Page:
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Is it commonly expected that the title "project manager" come with credentials? I have some coworkers that have always called themselves "project support specialists", and that is their official job title, but since they got a new boss and their unit renamed "Project Management Office" they have started calling themselves project managers. The only one with any certification for this title, out of 7 or so people, is the boss.

I object to this because they don't have most of the skills I associate with "project manager", and it makes me cringe when dealing with outside companies because I fear it reflects badly on us using willy-nilly titles like this.

If the title is inappropriate, is it worth making an issue out of this?

closed as off-topic by gnat, Chris E, Lilienthal, Jim G., Dawny33 May 12 '16 at 1:12

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    Titles can mean anything and nothing and it's usually the latter. Specific titles are company-specific (VTC). – Lilienthal May 11 '16 at 17:48
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I agree that it's a slippery slope, however it depends on how the company markets these services. It might indeed give your clients the wrong idea when someone who isn't certified starts calling themselves a "project manager" because the title does have certain certifications and training associated with it - as you say.

For example, a local gym was advertising professional therapists as trainers (for people who've suffered accidents), however it came out that their employees were just regular trainers (a weekend course), not actually certified therapists (which is a whole different kettle of fish), although their job title was that of "therapist" - the gym would got sued in a jiffy.

However if your company is not somehow implying that these people have these certifications then it should be fine. The most you might do is sit down with a manager and discuss whether the term misrepresents the services being offered, and whether this terminology opens the company to any sort of liability (however some bosses might think you're overstepping your bounds by bringing this up about a different department).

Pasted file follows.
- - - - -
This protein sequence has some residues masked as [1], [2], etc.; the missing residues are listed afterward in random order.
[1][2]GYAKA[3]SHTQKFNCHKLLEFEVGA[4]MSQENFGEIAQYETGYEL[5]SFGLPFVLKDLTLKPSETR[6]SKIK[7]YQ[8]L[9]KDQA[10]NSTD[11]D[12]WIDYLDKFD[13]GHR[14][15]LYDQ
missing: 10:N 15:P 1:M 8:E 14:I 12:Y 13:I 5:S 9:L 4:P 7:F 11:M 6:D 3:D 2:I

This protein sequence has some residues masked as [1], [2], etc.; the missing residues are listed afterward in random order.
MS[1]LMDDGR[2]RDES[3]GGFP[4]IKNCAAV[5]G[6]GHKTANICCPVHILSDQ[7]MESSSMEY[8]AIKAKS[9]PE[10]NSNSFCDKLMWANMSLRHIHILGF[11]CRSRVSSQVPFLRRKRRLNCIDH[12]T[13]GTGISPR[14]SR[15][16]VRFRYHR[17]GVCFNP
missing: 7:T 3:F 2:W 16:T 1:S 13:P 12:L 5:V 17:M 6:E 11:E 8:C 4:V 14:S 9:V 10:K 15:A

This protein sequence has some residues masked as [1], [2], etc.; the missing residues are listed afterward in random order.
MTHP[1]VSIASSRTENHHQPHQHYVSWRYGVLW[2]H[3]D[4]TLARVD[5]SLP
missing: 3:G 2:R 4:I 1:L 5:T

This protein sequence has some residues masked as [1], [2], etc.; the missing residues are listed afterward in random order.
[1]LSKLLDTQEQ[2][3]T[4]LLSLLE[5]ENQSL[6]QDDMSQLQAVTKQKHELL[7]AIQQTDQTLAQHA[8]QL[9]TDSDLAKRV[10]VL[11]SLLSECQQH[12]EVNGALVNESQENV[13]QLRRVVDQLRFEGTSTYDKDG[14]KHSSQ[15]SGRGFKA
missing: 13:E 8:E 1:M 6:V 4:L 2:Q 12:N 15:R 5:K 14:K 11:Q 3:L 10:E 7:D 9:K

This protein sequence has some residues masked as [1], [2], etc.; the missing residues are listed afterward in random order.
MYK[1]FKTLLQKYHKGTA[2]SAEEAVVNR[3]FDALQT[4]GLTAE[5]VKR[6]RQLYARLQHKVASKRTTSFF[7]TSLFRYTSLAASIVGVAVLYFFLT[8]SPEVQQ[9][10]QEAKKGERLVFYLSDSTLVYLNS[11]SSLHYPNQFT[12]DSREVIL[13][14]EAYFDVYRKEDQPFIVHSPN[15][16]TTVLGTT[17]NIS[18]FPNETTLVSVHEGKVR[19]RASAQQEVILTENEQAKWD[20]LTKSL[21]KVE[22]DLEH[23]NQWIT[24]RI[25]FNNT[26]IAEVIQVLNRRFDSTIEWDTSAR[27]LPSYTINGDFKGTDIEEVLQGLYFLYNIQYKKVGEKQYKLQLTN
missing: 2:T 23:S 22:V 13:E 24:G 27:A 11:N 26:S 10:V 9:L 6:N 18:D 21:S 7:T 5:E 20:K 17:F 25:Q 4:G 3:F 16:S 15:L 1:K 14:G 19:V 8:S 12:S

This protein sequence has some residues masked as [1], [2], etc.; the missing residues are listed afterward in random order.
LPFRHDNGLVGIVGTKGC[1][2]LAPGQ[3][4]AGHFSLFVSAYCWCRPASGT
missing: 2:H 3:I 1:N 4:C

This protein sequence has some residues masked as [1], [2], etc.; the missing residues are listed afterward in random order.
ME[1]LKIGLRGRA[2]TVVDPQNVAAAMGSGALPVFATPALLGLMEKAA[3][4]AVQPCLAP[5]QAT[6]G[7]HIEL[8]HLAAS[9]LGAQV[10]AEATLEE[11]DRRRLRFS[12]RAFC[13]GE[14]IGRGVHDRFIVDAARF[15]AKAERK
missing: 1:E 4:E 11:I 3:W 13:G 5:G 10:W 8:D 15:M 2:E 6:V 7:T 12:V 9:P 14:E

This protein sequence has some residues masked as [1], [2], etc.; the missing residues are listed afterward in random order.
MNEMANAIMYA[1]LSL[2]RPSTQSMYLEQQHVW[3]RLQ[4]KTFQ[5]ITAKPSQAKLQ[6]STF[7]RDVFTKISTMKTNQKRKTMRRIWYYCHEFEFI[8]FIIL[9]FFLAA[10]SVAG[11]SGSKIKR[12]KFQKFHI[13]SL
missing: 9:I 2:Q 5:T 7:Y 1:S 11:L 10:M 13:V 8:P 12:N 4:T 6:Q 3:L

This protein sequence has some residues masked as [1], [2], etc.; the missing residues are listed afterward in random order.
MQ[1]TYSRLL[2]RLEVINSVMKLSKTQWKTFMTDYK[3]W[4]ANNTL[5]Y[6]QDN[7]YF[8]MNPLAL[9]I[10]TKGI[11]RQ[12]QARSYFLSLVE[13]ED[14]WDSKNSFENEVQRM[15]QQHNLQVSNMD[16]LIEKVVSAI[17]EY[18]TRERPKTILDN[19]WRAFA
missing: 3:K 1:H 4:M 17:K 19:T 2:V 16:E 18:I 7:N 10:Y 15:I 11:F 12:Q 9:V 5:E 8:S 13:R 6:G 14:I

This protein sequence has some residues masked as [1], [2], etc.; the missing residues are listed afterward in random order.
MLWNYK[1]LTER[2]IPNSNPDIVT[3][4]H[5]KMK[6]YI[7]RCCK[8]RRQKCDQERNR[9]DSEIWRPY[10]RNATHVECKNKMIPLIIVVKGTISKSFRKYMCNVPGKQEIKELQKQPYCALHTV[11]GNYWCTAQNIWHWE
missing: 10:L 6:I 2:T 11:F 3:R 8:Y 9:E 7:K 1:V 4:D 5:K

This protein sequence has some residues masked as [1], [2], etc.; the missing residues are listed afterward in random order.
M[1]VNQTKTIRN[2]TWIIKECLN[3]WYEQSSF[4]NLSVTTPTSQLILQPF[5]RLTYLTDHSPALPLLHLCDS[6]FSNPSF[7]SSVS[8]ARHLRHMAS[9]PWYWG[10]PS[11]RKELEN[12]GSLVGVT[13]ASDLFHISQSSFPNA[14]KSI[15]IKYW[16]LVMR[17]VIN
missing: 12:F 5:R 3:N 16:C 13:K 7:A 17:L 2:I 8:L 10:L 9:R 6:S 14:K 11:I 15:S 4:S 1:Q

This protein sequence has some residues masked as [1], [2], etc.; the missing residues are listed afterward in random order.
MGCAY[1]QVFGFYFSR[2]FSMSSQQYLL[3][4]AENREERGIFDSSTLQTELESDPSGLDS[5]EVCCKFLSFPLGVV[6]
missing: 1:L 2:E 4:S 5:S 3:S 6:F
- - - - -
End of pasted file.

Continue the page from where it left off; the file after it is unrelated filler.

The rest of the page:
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A project manager manages projects.

If the person's job is to manage projects, the company can title these persons Project Managers.

You don't need a certification to manage a project.

The stay-at-home-parent who plans the next family vacations manages a project. The parent-partner can call that person 'project manager'.

There are certifications for project management. Some companies require their project managers to have these certifications, but it's certainly not standard.

I suggest you don't make an issue out of it, until you're high enough in the hierarchy that you'd have the power to change that. Until then, don't worry about it. Other companies do that and it won't make your company look worse.

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    The PMP cert also requires years of project management experience before you can even take the test. So by definition you can be a project manager without the cert. – HLGEM May 11 '16 at 19:19
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I'm not aware of any jurisdiction that regulates the field of project management. Although there are various certifications from organizations such as the Project Management Institute, CompTIA, and the Global Association for Quality Management, I'm not aware of any governmental or regulatory body that requires you to have specific education or certification to call yourself a Project Manager. It's up to companies to decide how they name their roles. In some companies, anyone who manages projects may have the title of Project Manager. In other companies, only those with specific experience or education may call themselves Project Managers and there could be a different title for people with less experience or education.

You may personally object to the practices of the organization. I, personally, have problems with the use of the title "Software Engineer", which many companies give to anyone doing software development, even if they haven't graduated from an accredited engineering program or actively apply engineering principles to their work. But that is a company's internal policies and there's not much I can do about it, unless I'm in a position to write the company's policies.

Even if you personally object, I wouldn't make a big deal about it. There are bigger battles to fight, I'm sure. You should focus your energies on things that matter, and titles should probably be toward the bottom of your list.

  • Good point about "Software Engineering". It implies a level of attention to detail that most shops simply don't employ. – AndreiROM May 11 '16 at 17:53

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